7. #197
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    To compensate for bending "buckling", you might consider a shroud and spreader on the back side of your strut, opposite from the end of the apposing strut. Thus you could potentially use lighter strut materials or compensate for joints.
    As for the fire in the center, one caution would be of annealing the metal of your struts. Concentrated heat on one end of the strut could potentially affect the ductility of the struts, where as the one end would be more malleable and the other rigid, also affecting placement of your spreaders, if used.
    However, as a wilderness survival instructor I am very fond of the Dakota hole and believe the above consideration would be negligible. Specifically because the heat source is below the surface of the substratum and then dispersed evenly or at least not in direct contact or proximity with your struts and shroud.

  8. #198
    New Member fortbuilder's Avatar
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  9. #199
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    Fortbuilder, the bending moment I have observed is directed somewhat downward, so it would not be solved by a spreader and strut underneath.

    I solved the problem by lashing the struts together where they cross in the center. That improved the strength of the structure immensely, by making each strut serve as a spreader for another strut. Of course, you have to adjust the tendons so that the struts cross close to one another... the less the struts are inclined, the farther apart they cross.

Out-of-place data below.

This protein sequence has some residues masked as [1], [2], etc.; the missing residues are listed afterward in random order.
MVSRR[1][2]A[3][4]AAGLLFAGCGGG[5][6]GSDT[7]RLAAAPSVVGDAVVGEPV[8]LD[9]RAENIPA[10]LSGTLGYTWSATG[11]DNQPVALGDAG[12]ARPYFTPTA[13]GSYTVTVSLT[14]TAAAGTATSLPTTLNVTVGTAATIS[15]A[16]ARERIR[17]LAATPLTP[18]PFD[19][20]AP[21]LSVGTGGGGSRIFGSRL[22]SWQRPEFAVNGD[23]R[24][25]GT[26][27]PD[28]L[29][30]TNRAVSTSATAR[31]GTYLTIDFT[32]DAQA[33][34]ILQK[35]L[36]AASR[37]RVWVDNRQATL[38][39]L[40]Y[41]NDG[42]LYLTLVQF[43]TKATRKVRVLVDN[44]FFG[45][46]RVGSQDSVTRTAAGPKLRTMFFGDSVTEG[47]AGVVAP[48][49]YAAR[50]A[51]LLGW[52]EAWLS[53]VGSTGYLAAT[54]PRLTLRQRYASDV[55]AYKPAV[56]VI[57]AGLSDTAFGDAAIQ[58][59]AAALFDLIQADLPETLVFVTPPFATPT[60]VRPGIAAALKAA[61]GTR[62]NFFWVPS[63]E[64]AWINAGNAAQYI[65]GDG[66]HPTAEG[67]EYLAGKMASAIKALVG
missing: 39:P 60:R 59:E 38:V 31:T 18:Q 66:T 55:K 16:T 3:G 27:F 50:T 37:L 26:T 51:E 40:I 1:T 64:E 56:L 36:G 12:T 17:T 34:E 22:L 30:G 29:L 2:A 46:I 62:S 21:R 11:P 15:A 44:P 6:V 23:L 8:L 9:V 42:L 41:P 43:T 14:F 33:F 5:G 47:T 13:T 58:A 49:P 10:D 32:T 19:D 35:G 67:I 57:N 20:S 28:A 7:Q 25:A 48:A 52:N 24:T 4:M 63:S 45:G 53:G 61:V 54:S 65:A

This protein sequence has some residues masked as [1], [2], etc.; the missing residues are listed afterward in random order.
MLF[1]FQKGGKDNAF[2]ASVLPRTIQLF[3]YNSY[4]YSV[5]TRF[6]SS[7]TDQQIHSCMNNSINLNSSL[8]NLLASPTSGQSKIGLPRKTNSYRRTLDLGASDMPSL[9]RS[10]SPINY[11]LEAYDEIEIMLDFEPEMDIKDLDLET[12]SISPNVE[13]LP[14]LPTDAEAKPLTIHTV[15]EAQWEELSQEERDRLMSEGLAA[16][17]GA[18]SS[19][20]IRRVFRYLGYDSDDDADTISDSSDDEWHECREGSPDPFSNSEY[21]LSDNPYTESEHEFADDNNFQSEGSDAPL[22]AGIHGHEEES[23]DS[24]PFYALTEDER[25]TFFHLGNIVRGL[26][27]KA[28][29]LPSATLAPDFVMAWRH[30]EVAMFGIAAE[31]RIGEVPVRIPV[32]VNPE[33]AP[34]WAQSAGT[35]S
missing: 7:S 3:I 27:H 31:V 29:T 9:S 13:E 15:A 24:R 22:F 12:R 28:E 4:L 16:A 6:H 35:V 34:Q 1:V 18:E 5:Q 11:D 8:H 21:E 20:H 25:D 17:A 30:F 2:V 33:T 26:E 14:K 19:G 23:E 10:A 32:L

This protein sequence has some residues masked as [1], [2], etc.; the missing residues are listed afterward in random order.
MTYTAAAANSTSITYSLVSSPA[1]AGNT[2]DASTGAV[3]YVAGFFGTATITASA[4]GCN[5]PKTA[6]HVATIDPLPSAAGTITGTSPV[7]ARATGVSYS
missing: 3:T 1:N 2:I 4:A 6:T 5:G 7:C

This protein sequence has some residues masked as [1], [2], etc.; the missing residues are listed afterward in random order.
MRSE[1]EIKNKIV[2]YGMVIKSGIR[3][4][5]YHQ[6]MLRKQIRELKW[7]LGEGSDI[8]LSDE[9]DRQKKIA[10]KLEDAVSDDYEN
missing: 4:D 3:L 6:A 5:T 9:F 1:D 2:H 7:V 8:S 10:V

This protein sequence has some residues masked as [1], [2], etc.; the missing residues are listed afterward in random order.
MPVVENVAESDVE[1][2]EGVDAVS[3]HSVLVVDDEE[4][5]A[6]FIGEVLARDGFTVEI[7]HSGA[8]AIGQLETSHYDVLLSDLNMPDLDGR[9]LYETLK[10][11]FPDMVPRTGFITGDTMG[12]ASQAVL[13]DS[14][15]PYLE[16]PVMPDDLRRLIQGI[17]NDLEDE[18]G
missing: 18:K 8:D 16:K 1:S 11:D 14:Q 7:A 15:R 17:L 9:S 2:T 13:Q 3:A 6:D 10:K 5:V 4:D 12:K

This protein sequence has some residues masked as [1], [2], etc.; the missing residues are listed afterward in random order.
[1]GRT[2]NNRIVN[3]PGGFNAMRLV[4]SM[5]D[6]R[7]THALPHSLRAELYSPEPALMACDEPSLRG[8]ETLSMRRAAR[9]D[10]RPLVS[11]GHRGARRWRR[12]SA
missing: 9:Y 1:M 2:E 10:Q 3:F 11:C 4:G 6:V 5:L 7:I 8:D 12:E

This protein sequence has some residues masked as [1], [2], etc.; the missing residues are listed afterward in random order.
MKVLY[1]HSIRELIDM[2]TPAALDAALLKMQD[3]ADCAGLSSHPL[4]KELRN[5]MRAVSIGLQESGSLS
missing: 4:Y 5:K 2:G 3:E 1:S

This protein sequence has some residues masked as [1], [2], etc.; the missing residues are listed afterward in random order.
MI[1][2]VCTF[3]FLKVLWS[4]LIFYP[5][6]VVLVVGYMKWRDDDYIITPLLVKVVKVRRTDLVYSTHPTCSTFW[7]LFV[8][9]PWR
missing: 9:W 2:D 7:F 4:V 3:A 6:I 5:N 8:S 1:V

- MacEntyre
    "We must, indeed, all hang together or, most assuredly, we shall all hang separately." - Ben Franklin
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  10. #200
    New Member fortbuilder's Avatar
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    I didn't say underneath the strut, but opposite the the end of the apposing strut. And should have said opposite the bottom end of the apposing strut. Essentially the back side of where it will bend. In practicality, by lashing the struts together at the bend you are doing the same thing, supporting from the adjoining struts. Simply short shrouds and the other struts as spreaders, except without the benefit of the longer "shroud" and the tension added with a "spreader". Doing that you have the benefit of all three or however many struts supporting the center of each other, though if one buckles they all will. This way their support is only the strength of the weakest joint in the adjoining struts. By doing as I am suggesting, you would be taking advantage of the characteristics of the material your strut is made from and the tensile strength of your shroud material and isolating them from each other.

    I see by the picture how you assumed I meant underneath. And yes, that is toward the bend, it should have been drawn on the other side. I pulled the pic from the comment above and quickly drew in what I meant by a" shroud and spreader", it's comparable to rigging on a sailing vessel and should be on the outward side of the bend. However, the shroud (from one end of your strut to the other) and spreader will compensate for greater stress than just wrapping the weak point to the weak point of the next strut. My suggestion strengthens each strut, individually. Thus strengthening the overall structure. Where as your suggestion only draws on the existing strength of the other struts. "Robbing Peter to pay Paul"
    Also in a tensegrity, the point at which the struts come together is the collapsing point of that structure. To demonstrate, it's simply the point of a spring that can go no further (you are winding it up all of the way). Placing your struts in a manor that they all touch compromises the effect of having a tensegrity, limiting the ability of it to draw on the tinsel strength of your tendons.
    Last edited by fortbuilder; 06-22-2013 at 15:59.